New York Times One-Page Magazine Reviewed in Regular-Sized Print

There are still reasons for paper, and one of them is the Sunday crossword. I spend five dollars every Sunday so my girlfriend can solve it. I like flipping through the magazine on lazy weekends. It’s also better in the tub than a laptop. This is why the One-Page Magazine, or the Magazine One Page, or whatever they call it, is so misguided in its desire to be all internetty blurbish quick snark. Making print small doesn’t make it edgy, and repeating the same joke graphs every week doesn’t make you funny.

I’m a fan of the New York Times. I like the depth, the intelligence, and the reporting, and I like the wit. I hate the One-Page Magazine and want it to die.

Admittedly, it’s better online, where one page can stretch, and so it’s displayed for the most part in a readable type. Still, many of the elements are overcute, underwritten, too short, and uninteresting. Every week there’s a blurb about some celebrity (It’s called “The Big Profile.” Get it? It’s not big!), which is fine, it’s what most magazines stick in their early pages for the appetizer section of their menu. But when there’s only one appetizer, you’re stuck selling the garnishes, and I don’t want to eat at that restaurant.

Taste the garnishes:

The Meh List

The double irony of the Meh List is that it is not on my “meh” list but on my “sucks” list.

Compare and Contrast

I can’t help but compare and contrast “Compare and Contrast” with “This by That.” I also compare “This by That” with “Big, Important Chart.” Even though these minimalist attempts at minimal comedy have far too much in common, I’m doing it wrong. What I should be doing is comparing (and contrasting!) “Compare and Contrast” with something that sounds vaguely like it, such as C & C Cola, and then listing some qualifiers. For “Period of Popularity” I could put “The 1970s” for one and “Never” for the other. It’s not terribly funny, but it’s easy to do.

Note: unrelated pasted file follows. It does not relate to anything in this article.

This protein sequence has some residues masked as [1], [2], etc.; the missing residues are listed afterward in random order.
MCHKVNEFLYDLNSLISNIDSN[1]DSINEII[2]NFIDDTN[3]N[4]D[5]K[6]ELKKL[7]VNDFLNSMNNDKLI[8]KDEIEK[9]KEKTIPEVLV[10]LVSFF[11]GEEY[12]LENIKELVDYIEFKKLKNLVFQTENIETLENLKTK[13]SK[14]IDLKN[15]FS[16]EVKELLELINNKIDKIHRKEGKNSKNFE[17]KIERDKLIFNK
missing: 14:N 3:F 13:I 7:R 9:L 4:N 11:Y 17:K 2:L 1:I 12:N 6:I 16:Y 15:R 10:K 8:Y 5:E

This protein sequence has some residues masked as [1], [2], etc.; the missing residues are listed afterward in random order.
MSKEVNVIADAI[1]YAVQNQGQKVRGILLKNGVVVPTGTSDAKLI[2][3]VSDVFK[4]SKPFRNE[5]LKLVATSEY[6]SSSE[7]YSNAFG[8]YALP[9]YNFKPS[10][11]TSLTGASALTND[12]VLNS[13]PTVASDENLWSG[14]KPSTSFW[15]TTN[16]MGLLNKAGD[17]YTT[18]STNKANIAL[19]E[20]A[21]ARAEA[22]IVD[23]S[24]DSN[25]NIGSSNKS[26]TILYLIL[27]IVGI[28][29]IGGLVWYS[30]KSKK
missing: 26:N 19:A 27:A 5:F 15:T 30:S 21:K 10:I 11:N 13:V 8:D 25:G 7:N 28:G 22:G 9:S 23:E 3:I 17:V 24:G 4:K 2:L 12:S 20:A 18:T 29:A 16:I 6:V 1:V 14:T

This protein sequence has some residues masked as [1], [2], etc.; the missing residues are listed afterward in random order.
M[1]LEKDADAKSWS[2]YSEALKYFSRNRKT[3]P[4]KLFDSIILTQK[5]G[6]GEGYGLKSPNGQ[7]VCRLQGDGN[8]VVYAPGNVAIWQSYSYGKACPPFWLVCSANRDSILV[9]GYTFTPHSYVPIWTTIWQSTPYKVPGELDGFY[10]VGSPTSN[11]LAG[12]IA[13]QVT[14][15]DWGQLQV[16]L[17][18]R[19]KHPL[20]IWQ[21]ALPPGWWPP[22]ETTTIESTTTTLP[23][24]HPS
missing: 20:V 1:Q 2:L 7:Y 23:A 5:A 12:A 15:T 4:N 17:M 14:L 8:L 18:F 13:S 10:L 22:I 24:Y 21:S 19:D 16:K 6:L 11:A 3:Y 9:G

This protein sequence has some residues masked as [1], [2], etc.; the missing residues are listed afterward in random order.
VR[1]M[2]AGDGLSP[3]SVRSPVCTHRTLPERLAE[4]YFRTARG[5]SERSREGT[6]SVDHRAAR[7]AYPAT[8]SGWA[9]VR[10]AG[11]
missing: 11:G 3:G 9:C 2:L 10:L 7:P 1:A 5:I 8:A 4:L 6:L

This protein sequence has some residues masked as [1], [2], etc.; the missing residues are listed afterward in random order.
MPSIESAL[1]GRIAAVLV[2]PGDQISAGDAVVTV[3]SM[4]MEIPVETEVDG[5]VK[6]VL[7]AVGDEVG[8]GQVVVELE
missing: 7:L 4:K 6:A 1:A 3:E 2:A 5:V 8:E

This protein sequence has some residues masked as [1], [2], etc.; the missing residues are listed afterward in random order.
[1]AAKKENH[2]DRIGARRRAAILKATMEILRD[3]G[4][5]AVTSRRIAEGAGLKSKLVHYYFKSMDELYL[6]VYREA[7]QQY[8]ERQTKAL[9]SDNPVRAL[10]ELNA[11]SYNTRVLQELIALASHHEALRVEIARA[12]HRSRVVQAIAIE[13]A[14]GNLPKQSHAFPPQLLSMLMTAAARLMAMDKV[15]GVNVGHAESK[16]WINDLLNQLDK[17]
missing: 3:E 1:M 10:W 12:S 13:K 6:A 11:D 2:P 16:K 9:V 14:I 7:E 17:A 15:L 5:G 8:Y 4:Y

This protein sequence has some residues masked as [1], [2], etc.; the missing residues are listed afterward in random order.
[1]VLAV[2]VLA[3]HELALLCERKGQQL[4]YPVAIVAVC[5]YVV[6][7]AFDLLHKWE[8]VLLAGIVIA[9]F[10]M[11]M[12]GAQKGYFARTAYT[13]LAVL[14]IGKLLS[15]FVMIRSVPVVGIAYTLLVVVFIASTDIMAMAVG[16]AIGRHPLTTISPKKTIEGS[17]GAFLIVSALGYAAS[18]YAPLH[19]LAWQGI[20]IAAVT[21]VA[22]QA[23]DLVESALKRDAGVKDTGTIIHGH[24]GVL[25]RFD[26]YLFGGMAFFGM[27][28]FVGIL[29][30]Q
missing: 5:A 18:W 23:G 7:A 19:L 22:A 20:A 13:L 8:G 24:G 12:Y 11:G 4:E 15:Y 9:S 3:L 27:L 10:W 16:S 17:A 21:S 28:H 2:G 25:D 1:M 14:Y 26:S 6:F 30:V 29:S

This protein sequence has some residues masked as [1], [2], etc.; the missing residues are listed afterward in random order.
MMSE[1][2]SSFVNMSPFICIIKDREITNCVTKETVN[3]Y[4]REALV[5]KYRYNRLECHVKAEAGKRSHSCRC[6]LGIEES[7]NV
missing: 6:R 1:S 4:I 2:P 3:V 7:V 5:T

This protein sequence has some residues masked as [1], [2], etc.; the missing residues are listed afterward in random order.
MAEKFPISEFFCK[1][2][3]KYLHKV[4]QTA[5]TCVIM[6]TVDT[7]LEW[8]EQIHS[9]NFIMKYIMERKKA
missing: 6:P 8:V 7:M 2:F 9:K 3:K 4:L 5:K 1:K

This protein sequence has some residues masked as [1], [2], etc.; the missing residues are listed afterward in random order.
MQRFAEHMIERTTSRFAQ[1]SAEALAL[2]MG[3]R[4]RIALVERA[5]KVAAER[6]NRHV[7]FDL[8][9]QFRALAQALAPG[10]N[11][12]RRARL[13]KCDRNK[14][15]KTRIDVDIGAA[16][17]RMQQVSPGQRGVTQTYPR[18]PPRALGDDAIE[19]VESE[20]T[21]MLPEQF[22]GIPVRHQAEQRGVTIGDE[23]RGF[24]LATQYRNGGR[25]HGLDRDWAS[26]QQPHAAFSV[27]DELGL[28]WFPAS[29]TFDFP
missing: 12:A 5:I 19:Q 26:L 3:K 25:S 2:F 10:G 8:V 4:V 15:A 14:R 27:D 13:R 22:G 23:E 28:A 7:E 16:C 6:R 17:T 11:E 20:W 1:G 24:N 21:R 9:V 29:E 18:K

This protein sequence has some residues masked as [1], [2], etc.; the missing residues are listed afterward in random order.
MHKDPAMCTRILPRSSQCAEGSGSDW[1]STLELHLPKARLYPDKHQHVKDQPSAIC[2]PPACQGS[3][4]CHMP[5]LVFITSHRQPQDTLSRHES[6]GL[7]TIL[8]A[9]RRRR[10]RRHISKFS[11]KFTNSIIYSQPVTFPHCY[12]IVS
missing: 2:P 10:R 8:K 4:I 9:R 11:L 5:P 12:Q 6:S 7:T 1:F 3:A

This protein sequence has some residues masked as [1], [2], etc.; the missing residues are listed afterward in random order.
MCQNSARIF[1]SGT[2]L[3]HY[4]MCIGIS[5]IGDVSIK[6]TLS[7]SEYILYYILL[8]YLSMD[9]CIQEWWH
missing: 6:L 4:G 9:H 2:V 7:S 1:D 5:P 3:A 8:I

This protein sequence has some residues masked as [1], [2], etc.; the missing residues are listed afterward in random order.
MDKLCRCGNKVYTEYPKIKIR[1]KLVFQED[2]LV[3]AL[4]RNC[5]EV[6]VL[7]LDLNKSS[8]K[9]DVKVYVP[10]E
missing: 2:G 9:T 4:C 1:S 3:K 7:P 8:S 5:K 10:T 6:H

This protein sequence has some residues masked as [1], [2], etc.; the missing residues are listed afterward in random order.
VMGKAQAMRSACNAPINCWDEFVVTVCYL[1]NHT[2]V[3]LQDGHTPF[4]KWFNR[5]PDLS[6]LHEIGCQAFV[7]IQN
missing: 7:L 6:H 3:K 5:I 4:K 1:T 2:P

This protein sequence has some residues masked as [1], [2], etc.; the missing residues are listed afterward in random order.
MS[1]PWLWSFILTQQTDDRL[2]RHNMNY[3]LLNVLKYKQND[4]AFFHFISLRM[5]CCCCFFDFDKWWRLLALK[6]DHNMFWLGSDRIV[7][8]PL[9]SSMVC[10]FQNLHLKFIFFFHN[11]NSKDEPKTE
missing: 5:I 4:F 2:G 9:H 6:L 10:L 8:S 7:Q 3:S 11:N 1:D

This by That

“This by That” is Harper’s Index writ small. Some item is matched to its statistic, and we’ve all learned . . . something? How quickly you can read something if you don’t pay attention to it?

Big, Important Chart

A bunch of heads in a box is interesting. Pictures of a bunch of heads in a box isn’t. This is actually just “This by That” in a different graph form, but I’ve compared and contrasted enough.

Brain Twister

I like a brain twister as much as the next guy, but how about sticking the answer underneath? Reading it all small on the right side of the page makes looking for the answer more work than my brain wants to do.

One-Sentence Book Review

Why stop at a sentence? There are already six-word novels. If you’re going to write book reviews for people who don’t like to read, how about just a word? Or a letter? Still too literary. How about webdings?

That Should Be a Word

Here’s a word I’ve invented: Poortmanteau . Yes, you’ve combined two words, but that doesn’t mean they should be a word.

What I’m Drinking Now

I know what you’re drinking now, Mario. Booze. You mix it with sodas and juices and such. It’s a lot of fun. Give us a recipe for some goat cheese ravioli or something.

Judge John Hodgman Rules

Every week John Hodgman gets a question and eschews advice by pointing out the larger problem the writer has. It’s a limited shtick, but it’s got more room to roam than most of the half-baked ideas on this page. Why not scrap the rest of the One-Page Magazine and give the space to Hodgman? It’ll keep the Ethicist on his toes, at the very least. You won’t even have to pay him more for more work. Just print it larger.

1 reply
  1. avatar
    Yvonne Jones says:

    You had me at webdings! But as a love of both one-page zines and The New York Times, I always desperately want the One-Page Magazine to work. Annnnnd–spoiler alert–it never does for all the reasons you listed here and more.


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